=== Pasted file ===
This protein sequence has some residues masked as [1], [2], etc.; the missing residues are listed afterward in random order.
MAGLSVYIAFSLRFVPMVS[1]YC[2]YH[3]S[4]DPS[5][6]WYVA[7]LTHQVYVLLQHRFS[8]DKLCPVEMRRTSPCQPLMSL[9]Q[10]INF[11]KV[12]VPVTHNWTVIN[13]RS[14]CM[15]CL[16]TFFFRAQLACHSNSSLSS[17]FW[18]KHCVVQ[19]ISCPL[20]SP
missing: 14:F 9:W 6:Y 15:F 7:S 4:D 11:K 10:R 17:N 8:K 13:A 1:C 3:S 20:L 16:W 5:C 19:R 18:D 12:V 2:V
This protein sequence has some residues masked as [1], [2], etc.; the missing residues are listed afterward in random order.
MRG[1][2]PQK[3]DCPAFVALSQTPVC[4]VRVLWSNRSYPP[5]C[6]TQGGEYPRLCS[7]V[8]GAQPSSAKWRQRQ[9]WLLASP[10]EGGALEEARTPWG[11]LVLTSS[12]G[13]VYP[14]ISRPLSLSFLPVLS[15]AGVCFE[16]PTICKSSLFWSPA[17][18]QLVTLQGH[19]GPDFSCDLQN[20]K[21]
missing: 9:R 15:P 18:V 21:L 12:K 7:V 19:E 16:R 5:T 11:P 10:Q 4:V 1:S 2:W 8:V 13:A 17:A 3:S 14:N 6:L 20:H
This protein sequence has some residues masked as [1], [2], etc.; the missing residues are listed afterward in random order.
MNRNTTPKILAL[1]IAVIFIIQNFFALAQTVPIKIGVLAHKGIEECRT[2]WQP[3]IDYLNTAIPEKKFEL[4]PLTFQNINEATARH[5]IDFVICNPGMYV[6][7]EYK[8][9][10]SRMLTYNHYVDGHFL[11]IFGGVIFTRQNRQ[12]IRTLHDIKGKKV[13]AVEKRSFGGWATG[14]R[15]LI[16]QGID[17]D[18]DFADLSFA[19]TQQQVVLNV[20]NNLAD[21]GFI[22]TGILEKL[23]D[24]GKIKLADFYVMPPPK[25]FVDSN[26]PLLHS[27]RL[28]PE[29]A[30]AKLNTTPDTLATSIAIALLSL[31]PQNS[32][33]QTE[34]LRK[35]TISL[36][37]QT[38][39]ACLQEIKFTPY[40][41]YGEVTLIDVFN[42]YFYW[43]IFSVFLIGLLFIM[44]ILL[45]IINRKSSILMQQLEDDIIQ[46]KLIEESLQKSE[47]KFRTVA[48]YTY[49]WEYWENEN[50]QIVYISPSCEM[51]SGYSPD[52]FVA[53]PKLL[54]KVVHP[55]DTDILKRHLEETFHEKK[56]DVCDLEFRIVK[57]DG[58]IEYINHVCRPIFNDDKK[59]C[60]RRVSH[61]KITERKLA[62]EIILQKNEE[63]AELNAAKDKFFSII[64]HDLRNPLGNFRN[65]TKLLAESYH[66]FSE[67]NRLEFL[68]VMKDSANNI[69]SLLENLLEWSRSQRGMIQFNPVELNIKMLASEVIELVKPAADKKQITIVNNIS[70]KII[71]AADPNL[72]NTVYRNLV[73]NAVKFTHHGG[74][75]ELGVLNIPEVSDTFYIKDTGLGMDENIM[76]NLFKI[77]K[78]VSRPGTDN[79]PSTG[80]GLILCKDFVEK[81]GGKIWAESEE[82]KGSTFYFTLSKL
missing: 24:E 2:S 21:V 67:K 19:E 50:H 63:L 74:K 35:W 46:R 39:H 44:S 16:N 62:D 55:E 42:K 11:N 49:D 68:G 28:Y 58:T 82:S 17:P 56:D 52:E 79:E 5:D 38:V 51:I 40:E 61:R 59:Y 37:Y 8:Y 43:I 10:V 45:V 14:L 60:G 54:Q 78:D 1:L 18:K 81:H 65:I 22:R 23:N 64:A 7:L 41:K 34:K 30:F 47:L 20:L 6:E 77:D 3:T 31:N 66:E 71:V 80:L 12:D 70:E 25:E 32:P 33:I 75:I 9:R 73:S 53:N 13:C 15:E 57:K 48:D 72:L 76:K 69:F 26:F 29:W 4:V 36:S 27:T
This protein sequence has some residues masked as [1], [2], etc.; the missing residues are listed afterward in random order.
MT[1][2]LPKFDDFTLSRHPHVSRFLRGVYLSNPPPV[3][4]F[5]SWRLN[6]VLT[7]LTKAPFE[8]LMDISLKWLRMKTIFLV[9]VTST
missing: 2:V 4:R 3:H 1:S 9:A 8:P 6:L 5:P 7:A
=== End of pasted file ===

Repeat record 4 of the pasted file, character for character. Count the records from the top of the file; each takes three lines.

This protein sequence has some residues masked as [1], [2], etc.; the missing residues are listed afterward in random order.
MT[1][2]LPKFDDFTLSRHPHVSRFLRGVYLSNPPPV[3][4]F[5]SWRLN[6]VLT[7]LTKAPFE[8]LMDISLKWLRMKTIFLV[9]VTST
missing: 2:V 4:R 3:H 1:S 9:A 8:P 6:L 5:P 7:A